Strategic Planning season is coming to a close. You’ve talked about your organization’s purpose–it’s reason for being. You’ve kicked around your mission statement, or how you will get from point A to point B. Most importantly, you have dreamed, and continue to dream, about your organizational vision–what you hope to be in the future. You’ve set the course, and are ready to navigate toward it. But will your organization stay the course? Will your vision stick?
There is an important “something” that must be present in your vision or your organization will sail rudderless. That “something” is so simple it’s complex. It’s clarity.
Want people to follow you? Be clear.
Andy Stanley provided the answer to a creating a memorable vision at the opening session of Leadercast 2016. His solution was simple: Your vision must be clear. Clarity is the most critical component of a memorable vision.
“Clarity is magnetic,” says Stanley. People naturally follow the person with the clearest message. Amazingly, studies have shown that clarity is even more important than integrity when it comes to leadership. We all crave a strong leader with clear direction. Someone who can succinctly tell us where we’re going and how we’re getting there.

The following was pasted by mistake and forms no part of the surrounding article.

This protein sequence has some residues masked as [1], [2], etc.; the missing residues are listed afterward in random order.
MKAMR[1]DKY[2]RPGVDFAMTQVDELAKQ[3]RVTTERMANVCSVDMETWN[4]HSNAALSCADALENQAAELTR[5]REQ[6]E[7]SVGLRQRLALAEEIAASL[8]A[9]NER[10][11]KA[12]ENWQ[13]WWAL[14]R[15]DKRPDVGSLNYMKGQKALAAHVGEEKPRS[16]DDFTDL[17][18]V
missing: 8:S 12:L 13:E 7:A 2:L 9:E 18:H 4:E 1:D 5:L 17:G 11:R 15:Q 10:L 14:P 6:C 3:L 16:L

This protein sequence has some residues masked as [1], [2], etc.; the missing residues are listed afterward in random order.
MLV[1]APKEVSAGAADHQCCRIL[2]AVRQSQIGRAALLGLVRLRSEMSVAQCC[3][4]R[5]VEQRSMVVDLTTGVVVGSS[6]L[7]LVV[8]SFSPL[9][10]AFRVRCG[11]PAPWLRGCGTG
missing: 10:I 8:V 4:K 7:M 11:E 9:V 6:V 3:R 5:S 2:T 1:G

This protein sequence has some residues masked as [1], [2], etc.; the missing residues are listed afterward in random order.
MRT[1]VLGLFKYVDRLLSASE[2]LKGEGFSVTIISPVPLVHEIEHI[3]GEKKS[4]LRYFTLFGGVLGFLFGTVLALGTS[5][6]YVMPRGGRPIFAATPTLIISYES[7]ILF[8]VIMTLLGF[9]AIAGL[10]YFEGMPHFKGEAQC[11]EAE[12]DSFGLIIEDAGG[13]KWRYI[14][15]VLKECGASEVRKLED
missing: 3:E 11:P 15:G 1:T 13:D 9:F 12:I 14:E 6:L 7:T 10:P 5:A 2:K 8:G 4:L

Stanley states, “Clarity always results in influence.” The one with the clearest message rises to the top.
You don’t want your vision to leak
A clear vision must be simple. Memorable. Portable. Concise. “Wordiness” can make it worthless. The more there is to the remember, the more the vision leaks. Leaks sink ships.
Remember how I said clarity is so simple it’s complex? It’s not surprising that Stanley breaks it down, showing us the path to leadership clarity:
- State the problem – what problem does your organization solve?
- State the solution – how does your organization solve the problem?
- State your inspiration – where does your inspiration comes from?
- Celebrate victories in achieving this vision – what is rewarded is repeated.
Doing these four things will give your organization a vision worth shooting for…and make you a leader worth following.
Stanley says that integrity is second to clarity for successful leadership. Do you agree? Why or why not?